Even before I knew what the word meant, I’ve loved the genre of historical novels. It all started with the works of Louisa May Alcott and Laura Ingalls Wilder.
In high school, I read Ivanhoe, A Tale of Two Cities, Les Miserables, The Good Earth, and The Grapes of Wrath. All became favorites. (We also read The Sound and the Fury, which is most definitely not on my favorites list.)
Then I met the works of the prolific Jean Plaidy, and avidly followed her stories of the kings and queens (or those who would take their places) of England. I gained quite an appreciation for English history, as well as the history of Europe.
What I loved about these books was how the long-dead people came to life, and I gained a sense of how they lived and what they strove for, for good or for evil. History became more than names and dates; instead, it became a high-stakes drama that taught me much about the world we live in now.
Love of this genre still shapes my taste in fiction, pushing me toward Jane Austen, Charlotte Bronte and Leo Tolstoy, feeding my love of earlier days when manners were more important and people thought more of others’ feelings than demanding a right to not be offended, no matter what they say.
Two of my all-time favorite books are historical novels:
Ali and Nino by Kurban Said is a Romeo and Juliet kind of tale, set in Azerbaijan just before the onset of World War I. Ali, a Muslim, loves Nino, a Christian. That they are doomed from the start doesn’t detract from this novel’s charm, which gives rich detail of the life and culture in Baku, all through Ali’s eyes.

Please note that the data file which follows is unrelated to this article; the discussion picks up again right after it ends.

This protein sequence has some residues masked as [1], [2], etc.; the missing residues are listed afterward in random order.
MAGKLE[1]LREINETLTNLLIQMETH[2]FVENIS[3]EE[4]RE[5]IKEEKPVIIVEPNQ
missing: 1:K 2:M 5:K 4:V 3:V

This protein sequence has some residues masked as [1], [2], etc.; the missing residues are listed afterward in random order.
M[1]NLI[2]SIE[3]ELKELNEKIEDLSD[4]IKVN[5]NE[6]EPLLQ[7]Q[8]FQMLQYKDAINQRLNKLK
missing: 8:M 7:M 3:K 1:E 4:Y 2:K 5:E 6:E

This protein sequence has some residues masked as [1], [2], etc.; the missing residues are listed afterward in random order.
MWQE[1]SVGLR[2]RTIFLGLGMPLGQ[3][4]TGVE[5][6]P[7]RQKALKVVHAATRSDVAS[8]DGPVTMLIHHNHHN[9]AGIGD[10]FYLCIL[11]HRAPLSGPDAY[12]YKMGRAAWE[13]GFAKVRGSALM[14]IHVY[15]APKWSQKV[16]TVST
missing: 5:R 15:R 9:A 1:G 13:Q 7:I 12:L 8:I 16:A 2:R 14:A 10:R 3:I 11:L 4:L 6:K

We the Living by Ayn Rand shows the struggle of one woman against the relentless Communist state in the days following the Revolution. Where this novel shines is leading the reader through the emotions of the people caught up in the dramatic events, their hopes, losses, and shattered dreams.
Now I’m in search of more in this genre to add to my reading list.
Two that look intriguing:
The Winter Sea by Susanna Kearsley
Time and Again by Deborah Heal
And then there’s this website, which lists over 5000 historical novels.
Plenty to keep me reading for a long time!
Are there any other lovers of historical fiction out there? What are some of your favorites, or books on your to-read list?